Pink Eye Overview
Pink eye or as doctors call it, conjunctivitis, may have several different causes. For this reason it is always important to see your optometrist if you develop a red or goopy eye to determine the correct cause and start the most appropriate treatment.
Our eye doctors at EyeTech Optometry, in Frisco Colorado, regulary treat pink eye. They can help you determine the cause and start the most appropriate treatment for your pink eye.
Viral Pink Eye
The most common type of pink eye in adults is viral conjunctivitis, much like having a cold, but in your eye. Viral conjunctivitis is relatively common throughout the year and often manifests during or just after having an upper respiratory infection (common cold) or after coming into contact with someone who is sick. Viral conjunctivitis often starts in one eye only but may move to the other eye. The eyes will be diffusely red, very watery, and the eyelids may swell and become red, but this condition is typically painless with minimal change to vision. Patients will usually have crusty eyelids in the morning, or lids may be crusted shut in several cases.
Just like the common cold, most viral pink eye infections will run their course but can be very contagious and irritating. Your optometrist can often prescribe topical medications to shorten the course of the infection and to help with ocular comfort. Patients should be very careful to wash hands thoroughly, avoid touching the eyes, wash pillow cases, towels and sheets on sanitary wash, or with bleach. If you work with other people, in the food service industry, a healthcare setting or schools; it is often prudent to take off work during the contagious period to prevent further spreading. Some viruses may live on inanimate surfaces for up to 7 weeks making them very easy to spread.
Bacterial Pink Eye
The second most common type of infectious pink eye is bacterial conjunctivitis, which typically affects children more than adults. The most common signs of bacterial conjunctivitis in children are red, goopy eyes with yellow or green discharge, often worse in the mornings. In toddlers and infants age 2 and under the eyes may still appear white, but the eyelids will be crusty, and green/yellow discharge will be present. Children with bacterial conjunctivitis will often have a concurrent middle ear infection. Bacterial conjunctivitis requires treatment with topical antibiotics, but resolves very quickly with treatment. As with viral conjunctivitis hand washing, washing towels, pillow cases and sheets are very important. It is also prudent to avoid contact with other children for 24-48 hours after starting treatment to prevent spreading the infection. Bacterial conjunctivitis is spread by direct contact and is thus less contagious than viral conjunctivitis but may still spread.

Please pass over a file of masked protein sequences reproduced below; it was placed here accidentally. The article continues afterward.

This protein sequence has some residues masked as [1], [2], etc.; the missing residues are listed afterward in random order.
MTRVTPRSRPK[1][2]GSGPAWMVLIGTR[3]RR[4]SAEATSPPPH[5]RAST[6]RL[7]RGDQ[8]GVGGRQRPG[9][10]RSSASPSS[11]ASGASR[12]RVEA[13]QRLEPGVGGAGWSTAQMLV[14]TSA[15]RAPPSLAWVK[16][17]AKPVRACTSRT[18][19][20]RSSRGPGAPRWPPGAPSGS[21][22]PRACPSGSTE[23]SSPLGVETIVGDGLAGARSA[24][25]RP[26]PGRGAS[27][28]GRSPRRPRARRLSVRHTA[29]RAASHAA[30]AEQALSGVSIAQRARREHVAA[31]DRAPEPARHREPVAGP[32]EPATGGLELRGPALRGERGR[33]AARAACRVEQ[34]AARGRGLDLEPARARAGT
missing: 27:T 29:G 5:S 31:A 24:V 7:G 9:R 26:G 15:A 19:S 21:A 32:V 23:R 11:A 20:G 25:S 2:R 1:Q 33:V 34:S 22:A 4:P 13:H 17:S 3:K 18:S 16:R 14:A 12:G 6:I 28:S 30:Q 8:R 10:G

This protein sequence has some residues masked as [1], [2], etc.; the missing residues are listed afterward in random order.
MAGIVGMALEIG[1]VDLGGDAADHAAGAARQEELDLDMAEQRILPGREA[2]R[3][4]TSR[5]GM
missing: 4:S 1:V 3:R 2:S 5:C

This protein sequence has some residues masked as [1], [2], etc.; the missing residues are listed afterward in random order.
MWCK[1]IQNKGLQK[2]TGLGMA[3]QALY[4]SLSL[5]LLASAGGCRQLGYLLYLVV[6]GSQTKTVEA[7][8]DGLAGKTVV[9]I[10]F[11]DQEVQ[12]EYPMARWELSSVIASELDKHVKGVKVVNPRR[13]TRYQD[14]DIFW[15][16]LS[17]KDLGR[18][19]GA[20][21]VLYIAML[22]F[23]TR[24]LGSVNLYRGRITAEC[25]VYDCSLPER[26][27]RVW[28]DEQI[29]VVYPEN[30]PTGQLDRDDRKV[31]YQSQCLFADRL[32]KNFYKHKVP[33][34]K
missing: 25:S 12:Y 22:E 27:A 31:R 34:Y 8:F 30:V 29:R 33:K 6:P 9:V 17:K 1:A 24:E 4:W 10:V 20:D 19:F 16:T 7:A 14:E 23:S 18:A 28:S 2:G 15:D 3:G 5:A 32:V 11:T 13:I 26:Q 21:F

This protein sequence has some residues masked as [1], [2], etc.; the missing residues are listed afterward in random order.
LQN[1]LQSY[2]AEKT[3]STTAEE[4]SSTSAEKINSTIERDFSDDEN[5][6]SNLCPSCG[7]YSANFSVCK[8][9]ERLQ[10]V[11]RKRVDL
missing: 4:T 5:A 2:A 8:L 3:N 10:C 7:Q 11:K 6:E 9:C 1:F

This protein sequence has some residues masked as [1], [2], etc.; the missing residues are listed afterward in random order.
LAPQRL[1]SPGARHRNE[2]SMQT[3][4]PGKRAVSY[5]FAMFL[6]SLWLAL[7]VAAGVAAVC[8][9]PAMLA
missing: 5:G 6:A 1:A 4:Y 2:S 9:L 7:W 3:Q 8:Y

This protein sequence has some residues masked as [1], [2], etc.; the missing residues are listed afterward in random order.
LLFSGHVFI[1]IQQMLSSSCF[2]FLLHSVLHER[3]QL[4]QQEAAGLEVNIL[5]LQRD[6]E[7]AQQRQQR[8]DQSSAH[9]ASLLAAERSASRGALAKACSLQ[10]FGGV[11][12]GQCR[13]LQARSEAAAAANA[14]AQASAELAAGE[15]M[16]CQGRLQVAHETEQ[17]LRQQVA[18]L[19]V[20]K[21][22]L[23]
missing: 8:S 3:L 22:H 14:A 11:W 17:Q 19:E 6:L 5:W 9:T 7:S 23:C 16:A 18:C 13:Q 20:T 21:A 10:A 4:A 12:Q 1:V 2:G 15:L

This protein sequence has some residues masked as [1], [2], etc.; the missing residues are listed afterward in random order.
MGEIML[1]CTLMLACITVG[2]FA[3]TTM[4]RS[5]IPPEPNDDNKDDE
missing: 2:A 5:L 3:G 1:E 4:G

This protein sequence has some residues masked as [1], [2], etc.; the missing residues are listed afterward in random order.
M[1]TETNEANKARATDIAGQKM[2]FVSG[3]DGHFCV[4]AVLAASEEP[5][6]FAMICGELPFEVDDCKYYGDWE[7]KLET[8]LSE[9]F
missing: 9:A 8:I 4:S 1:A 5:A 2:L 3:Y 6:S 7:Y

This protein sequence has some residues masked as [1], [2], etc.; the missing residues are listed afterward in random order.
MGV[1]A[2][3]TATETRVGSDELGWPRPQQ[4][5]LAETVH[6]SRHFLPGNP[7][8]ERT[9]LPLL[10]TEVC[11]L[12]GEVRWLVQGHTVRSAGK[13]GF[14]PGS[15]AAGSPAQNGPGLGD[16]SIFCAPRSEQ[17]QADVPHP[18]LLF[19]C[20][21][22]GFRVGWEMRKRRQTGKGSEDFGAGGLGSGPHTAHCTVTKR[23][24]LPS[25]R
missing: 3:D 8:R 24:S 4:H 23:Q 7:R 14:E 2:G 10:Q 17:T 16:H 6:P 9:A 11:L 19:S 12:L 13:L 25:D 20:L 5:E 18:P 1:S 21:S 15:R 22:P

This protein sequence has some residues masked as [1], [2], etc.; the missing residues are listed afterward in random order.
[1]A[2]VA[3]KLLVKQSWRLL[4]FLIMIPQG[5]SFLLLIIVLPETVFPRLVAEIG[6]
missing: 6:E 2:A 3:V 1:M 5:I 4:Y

Allergic Pink Eye
The last type of pink eye, allergic conjunctivitis, is non-contagious. The primary symptom of allergic conjunctivitis is significant itching and swelling of the eyelids or conjunctiva (the clear covering over the white part of the eye). Patients experiencing allergic conjunctivitis will have red, watery eyes that are very itchy. Allergic conjunctivitis is more common in the warmer months and in patients who suffer from seasonal allergies. Common triggers where we live are pine pollen starting in late spring as the snow melts, wild fire smoke in summers and ragweed pollen into fall. As with other forms of conjunctivitis proper diagnosis is important to start the correct treatment. Taking oral antihistamines before the start of allergy season and then daily throughout may help reduce sings and symptoms. However, allergic pink eye may require topical treatment with steroid eye drops or mast cell stabilizers that can be prescribed by your optometrist to quickly relieve itchy, red and watery eyes.
Our doctors at EyeTech Optometry can determine the cause and start the most appropriate treatment for your pink eye.